The Herb Gardening Handbook by Andrew Perry (Hardie Grant) Photography: Philippa Langley
How to Create Your Own Pizza Pantry Herb Garden
With the magical ability to transform any meal, engage the senses, lighten your mood and enhance your space, growing herbs is so satisfying
Growing living flavour is great for your physical health.
This is something that I know from personal experience. It turns out that plants do not allow you to have lazy ‘sofa days’. They don’t allow you to drop out of your gardening hobby as you would an annual gym membership. Growing plants is a lifestyle that demands gentle, but routine physical exercise on a daily basis. I run a small business growing and stocking thousands of pots of herb plants, so I take this hobby to an extreme. In the spring and summer months I routinely lose weight gained during the winter months. Sometimes I feel tired but I always feel fulfilled and ‘well’. There is something incredibly rewarding and relaxing about the gentle, rhythmic nature of growing; the simple activities of planting, watering and pruning. These physical tasks change and evolve throughout the growing season, keeping you engaged; sowing seeds in the cold days of early spring, potting themon, planting them out and finally admiring the results of your work while watering on a daily basis as summer arrives. The physical benefits of growing your own herbs don’t end when you leave your growing space, allotment or garden. You will also find yourself wanting to use the fresh ingredients and flavours in the kitchen, to experiment with new and exciting plant-based flavours.
Growing your own flavour is fantastic for your mental health.
This might be the most important reason why you should grow your own flavour. Not only is this relationship with growing great for your physical health, it is amazing for your mental well-being, too. Again, this is something that I know from personal experience. Embracing a relationship with growing plants promotes engagement with the world around you; it brings you in tune with the seasons. Increasingly, we all live lives that are separated from the seasons. We can buy imported produce 12 months of the year. Most people live in well-heated, well-lit and insulated homes that shield us from the seasonal variations in heat and light. However, if you have an addiction to growing things, as I do, then you are forced to engage with the changing seasons and embrace them. Seasonal change is no longer a thing to dread, or even worse, something that happens without us noticing it. It is a gentle shift to be savoured and enjoyed as the weather slowly warms and cools and foliage emerges and blooms before finally providing one last display of colour in autumn. The chill on my skin in early spring reminds me that better days are to come and the warm humid air of midsummer acts like a magnet, pulling me outside into my growing space. The growing calendar is full of small joys. I am sure that each of us will have our own personal favourite point in the growing calendar. That first blue-skied spring daywhen you notice seedlings coming up. It seems impossibly cold for those little shoots to be emerging, but they do. It’s inspiring. The onset of autumn is no longer something that I dread – I actually long for the late September morning when I once again wear a jumper and woolly hat at work and feel the magical chill in the early-morning air. Growing grounds you and has an amazing ability to remove you from the cares of your day. I am so grateful for that.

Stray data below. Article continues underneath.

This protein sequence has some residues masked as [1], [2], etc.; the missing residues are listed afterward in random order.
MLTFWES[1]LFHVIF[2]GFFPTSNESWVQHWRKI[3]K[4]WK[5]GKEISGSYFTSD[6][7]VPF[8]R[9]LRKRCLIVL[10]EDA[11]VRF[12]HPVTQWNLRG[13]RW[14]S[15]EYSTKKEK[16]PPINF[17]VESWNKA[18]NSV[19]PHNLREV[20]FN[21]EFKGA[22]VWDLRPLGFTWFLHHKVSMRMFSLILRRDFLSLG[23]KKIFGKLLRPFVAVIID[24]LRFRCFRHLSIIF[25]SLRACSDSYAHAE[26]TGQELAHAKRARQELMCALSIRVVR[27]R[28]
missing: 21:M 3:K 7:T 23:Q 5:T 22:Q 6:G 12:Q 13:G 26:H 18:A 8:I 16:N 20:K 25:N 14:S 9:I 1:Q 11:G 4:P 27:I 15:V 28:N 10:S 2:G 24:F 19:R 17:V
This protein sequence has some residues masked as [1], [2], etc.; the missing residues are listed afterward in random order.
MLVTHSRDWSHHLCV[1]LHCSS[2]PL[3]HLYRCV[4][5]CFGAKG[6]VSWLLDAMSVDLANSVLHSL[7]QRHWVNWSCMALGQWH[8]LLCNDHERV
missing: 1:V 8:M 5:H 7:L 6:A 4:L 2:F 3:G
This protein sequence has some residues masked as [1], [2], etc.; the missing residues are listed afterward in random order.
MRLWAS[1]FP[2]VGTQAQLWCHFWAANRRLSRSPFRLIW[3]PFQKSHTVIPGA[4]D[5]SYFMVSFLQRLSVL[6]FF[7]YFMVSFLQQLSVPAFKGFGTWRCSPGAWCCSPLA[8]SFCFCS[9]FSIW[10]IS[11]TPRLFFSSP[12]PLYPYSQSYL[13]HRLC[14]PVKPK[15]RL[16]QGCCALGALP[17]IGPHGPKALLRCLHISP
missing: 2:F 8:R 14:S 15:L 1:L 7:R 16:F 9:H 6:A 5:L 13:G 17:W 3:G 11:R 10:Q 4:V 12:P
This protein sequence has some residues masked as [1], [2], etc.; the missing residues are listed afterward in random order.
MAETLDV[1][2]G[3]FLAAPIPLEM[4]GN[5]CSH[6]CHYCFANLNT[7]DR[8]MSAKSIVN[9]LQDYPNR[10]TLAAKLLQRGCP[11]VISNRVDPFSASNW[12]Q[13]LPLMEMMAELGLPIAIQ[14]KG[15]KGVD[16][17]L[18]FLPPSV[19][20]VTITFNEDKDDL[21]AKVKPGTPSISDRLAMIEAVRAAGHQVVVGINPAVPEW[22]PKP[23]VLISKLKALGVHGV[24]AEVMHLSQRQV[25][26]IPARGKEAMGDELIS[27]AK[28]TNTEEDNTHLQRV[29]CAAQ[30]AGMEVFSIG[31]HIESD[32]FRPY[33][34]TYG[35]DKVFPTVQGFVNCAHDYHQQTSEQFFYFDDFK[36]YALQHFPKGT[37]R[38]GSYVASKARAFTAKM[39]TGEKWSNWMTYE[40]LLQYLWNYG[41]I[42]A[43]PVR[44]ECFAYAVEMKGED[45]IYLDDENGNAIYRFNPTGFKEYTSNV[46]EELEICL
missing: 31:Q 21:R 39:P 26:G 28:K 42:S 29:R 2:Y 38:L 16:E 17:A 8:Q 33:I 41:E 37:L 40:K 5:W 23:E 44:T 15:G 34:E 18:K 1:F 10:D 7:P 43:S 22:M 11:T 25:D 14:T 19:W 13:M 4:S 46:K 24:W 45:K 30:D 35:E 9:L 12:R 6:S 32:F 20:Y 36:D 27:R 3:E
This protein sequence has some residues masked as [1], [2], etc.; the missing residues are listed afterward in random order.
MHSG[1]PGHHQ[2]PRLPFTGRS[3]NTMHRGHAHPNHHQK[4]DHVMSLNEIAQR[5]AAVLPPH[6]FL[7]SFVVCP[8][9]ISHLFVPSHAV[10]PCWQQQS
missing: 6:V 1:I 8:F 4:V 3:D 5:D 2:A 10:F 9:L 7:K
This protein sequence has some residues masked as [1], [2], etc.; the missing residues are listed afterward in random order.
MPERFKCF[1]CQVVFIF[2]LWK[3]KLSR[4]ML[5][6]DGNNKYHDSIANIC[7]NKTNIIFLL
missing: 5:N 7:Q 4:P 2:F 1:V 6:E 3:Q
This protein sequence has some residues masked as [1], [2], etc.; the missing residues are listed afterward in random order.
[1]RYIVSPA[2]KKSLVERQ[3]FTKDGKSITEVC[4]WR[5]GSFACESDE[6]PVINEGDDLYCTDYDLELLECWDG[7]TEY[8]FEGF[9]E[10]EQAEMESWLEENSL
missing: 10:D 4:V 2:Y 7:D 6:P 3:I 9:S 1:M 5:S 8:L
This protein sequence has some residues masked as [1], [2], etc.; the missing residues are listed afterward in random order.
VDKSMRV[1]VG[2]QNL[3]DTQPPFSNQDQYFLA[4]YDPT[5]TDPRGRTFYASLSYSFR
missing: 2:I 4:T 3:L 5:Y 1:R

When you grow your own, you are helping the environment.
There are so many reasons why this is amazing. When you plant a small pot of French tarragon outside your kitchen door and harvest a little foliage to season your evening meal, you are using an ingredient that has arrived without food miles. You are using an ingredient that is so fresh that it was picked seconds ago. You have also eliminated the need for packaging altogether. Growing your own flavour places you in control of the production, supply and delivery of your ingredients. It is certainly a responsibility, but with this responsibility comes huge opportunity. So many now consider the provenance and ethics behind their food. When you grow your own you can take responsibility for the growing medium that you use and the sustainability of the container, and you can make a conscious choice not to use chemicals. You are in charge and in control of the flavourings and food that you eat. Planting amazing sources of pollen such as chamomile, hyssop or beautiful lavender hedges actively invites wildlife into your space. I adore watching bees working away busily on a midsummer morning, harvesting from stunning flowering herb plants. It is such a strong reminder that your personal environment is being shared with the wider local ecosystem – isn’t that magical?
Growing your own flavour is great for your finances!